I Feel My Heartbeat, When You Run Your Fingers Through My Hair, Oh Yeah, I Can Tell You, I Can Feel You Be My Side When You're Not There, Oh Yeah
Did you ever hear the lateral thinking puzzle about the man and the two barbers? Patrick is fond of telling me the latest lateral thinking puzzle he just read and usually I think they are fairly interesting, but nothing to hold onto to tell my friends and family. However, the one about the man and the two barbers I do remember if only because it is one of the only ones I have ever deciphered all on my own, with no hints, and without having to utilize an excess of time.
A man is vacationing in an unfamiliar small town and he wants to get a haircut. He asks the nearest stranger where he may go about doing so. The man tells him the town is so small that they only have two barbers, but he cannot tell the man which one gives a better haircut. That, the stranger says, the man will have to discover for himself. The man thanks the stranger and walks to the location of the nearest barber that the stranger pointed out. As soon as he walks in he is appalled. Trash is strewn about and all the mirrors are dingy. The barber himself is an unkempt example of a human being--hair strewn about, unshaven, and his clothes have witnessed the better of the part of the week the man ascertains. Suprisingly, the barber still has a sizable clientele as there seems to be two or three willing to wait in the pig sty of barber shop. Still, the man decides to take his business elsewhere.
He hurries to the second barber. Once there, he finds a spotless and pristine barber shop. The floors are nearly spotless and all the mirrors have a glean to them reminescent of a hospital room. The barber himself is remarkably polished--stark white uniform, clean shaven, and not a hair out of place. This barber doesn't seem to have the room full of waiting customers that the other barber had, the man thinks, but, then again, that could just mean this barber only cuts hair by appointment.
Yet the more he contemplates the two contrasting barbers he realizes his only choice is to visit the first dirty barber if he wishes to get the best haircut in town. He sighs and heads back to the first barber.
Question: Why in Hell's bells does he do this?
Answer: Seeing as there are only two barbers in town, obviously the first barber gave the second barber the flawless cut and shave, whereas the second barber obviously gave the first barber the atrocious spectacle of a hairstyle.
Sometimes the manner in which an individual presents himself comes second to whether or not that individual can get the job done.
"I wouldn't eat a rib even if you had one to offer, Greg. So there," I said very forcefully.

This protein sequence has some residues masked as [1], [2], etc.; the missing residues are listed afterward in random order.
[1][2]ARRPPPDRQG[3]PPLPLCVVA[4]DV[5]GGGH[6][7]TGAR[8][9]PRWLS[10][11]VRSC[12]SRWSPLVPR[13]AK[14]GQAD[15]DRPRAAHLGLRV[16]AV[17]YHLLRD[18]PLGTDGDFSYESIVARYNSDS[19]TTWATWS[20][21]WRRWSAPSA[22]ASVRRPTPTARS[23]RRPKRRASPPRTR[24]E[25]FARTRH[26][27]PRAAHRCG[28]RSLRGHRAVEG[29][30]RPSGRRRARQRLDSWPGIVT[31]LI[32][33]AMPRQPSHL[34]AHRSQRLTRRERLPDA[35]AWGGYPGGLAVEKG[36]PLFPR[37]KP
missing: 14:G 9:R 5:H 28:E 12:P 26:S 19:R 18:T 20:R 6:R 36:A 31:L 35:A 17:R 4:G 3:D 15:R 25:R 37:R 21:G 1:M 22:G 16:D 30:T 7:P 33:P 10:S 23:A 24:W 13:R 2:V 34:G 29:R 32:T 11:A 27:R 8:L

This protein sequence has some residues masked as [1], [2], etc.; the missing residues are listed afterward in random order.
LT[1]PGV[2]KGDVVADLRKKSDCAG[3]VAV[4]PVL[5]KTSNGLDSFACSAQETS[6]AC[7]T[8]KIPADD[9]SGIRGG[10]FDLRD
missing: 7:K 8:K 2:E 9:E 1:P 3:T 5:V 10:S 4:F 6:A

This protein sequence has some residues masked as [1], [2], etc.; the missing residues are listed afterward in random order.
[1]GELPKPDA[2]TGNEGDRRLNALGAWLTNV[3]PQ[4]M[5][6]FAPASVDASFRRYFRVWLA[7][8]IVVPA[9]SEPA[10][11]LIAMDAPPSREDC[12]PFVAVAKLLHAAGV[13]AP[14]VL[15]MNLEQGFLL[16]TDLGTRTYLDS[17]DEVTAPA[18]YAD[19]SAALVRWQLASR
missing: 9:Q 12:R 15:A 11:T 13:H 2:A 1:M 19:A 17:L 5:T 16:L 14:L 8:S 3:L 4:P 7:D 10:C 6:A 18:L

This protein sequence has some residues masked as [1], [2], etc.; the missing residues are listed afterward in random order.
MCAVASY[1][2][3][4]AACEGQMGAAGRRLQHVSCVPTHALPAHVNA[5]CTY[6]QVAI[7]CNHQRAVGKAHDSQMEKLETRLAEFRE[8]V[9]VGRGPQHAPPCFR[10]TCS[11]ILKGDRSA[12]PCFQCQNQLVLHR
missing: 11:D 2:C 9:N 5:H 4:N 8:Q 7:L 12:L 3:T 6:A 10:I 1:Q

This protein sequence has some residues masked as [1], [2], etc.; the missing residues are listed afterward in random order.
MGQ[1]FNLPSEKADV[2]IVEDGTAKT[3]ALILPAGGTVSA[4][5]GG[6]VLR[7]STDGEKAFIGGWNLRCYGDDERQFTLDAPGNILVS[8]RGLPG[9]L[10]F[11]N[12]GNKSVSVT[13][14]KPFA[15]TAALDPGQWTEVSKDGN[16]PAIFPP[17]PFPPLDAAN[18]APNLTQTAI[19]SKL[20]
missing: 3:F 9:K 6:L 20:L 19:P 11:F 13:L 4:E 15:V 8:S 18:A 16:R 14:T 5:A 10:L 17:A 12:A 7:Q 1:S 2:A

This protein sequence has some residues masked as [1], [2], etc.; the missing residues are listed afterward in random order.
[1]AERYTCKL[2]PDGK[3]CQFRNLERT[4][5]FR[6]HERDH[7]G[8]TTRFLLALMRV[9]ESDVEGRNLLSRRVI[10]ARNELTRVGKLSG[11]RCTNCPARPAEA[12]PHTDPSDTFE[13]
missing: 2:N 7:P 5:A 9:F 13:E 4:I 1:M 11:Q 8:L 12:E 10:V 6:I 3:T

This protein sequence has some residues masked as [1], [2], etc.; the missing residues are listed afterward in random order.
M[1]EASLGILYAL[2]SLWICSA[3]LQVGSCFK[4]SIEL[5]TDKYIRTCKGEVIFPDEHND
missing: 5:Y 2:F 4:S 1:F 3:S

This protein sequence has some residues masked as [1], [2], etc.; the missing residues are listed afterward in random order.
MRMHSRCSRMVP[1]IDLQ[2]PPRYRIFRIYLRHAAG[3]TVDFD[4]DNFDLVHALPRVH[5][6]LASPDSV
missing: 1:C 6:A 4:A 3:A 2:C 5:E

I was cranky.
I was sitting in my spa tub in my master bathroom last month, not by choice, but by circumstance. I had unfortunately locked myself in the bathroom, even though Greg had told me the lock had broken and that the locksmith was coming to take a look at it two days hence. I had been sitting in the tub for the last two hours, attempting to finagle a solution to my dilemma. It wasn't so much the idea of being locked in my bathroom for the next few hours that worried me. It also wasn't so much the idea that I hadn't eaten for the last six hours and a certain hunger had been building inside me that worried me. Lastly, it also wasn't the fact that I was supposed to have gone out with Steph that night and had predictably left my cel phone sitting on the kitchen counter that worried me either. What bothered me most was the 5'10" annoyance seated on the throne in the corner.
"I swear, Breanne, only you..." he said half-mockingly.
"Heard it. That makes, what? The eighteenth time you've said that in the last hour, honey? Here's a hint. It's getting old," I said, stomach still grumbling.
He wasn't trying to be a S.O.B.. He honestly was attempting to keep me in good spirits by displaying that, even though we were in a jam, his humor was still intact. The problem I had lost all sense of humor. I knew where the fault lay. He knew where the fault lay. If only he could just show sign of disappointment or anger I could quit worrying. I was in one of those situations where the anticipation of the reprimand was worse than the reprimand itself. Greg doesn't often display his displeasure in a furious temper or demonstrative yell. I've conditioned him well to take most setbacks in stride and to approach life's obstacles with my make-do attitude. Still, there are certain moments, like the one I found myself in, where I wish he would show some kind of outward emotion.
Him taking things in stride all the time often times worries me. I'm a very demonstrative person. Yes, I can see the brighter side of things, but I am also the first person to call a lemon of a day, a lemon. My belief is akin to the old maxim of recognizing the lemon for what it is and then turning that lemon into lemonade. Greg's belief resembles more of not acknowledging the lemon at all as if you don't acknowledge the lemon out loud it really doesn't exist. See no lemon, hear no lemon, speak no lemon, as it were. In most circumstances I would say, "whatever's clever, whatever floats your boat, whatever's your cup of tea..." like the Our Magazine secret mantra went. But sometimes I wish he could be on the same page as me.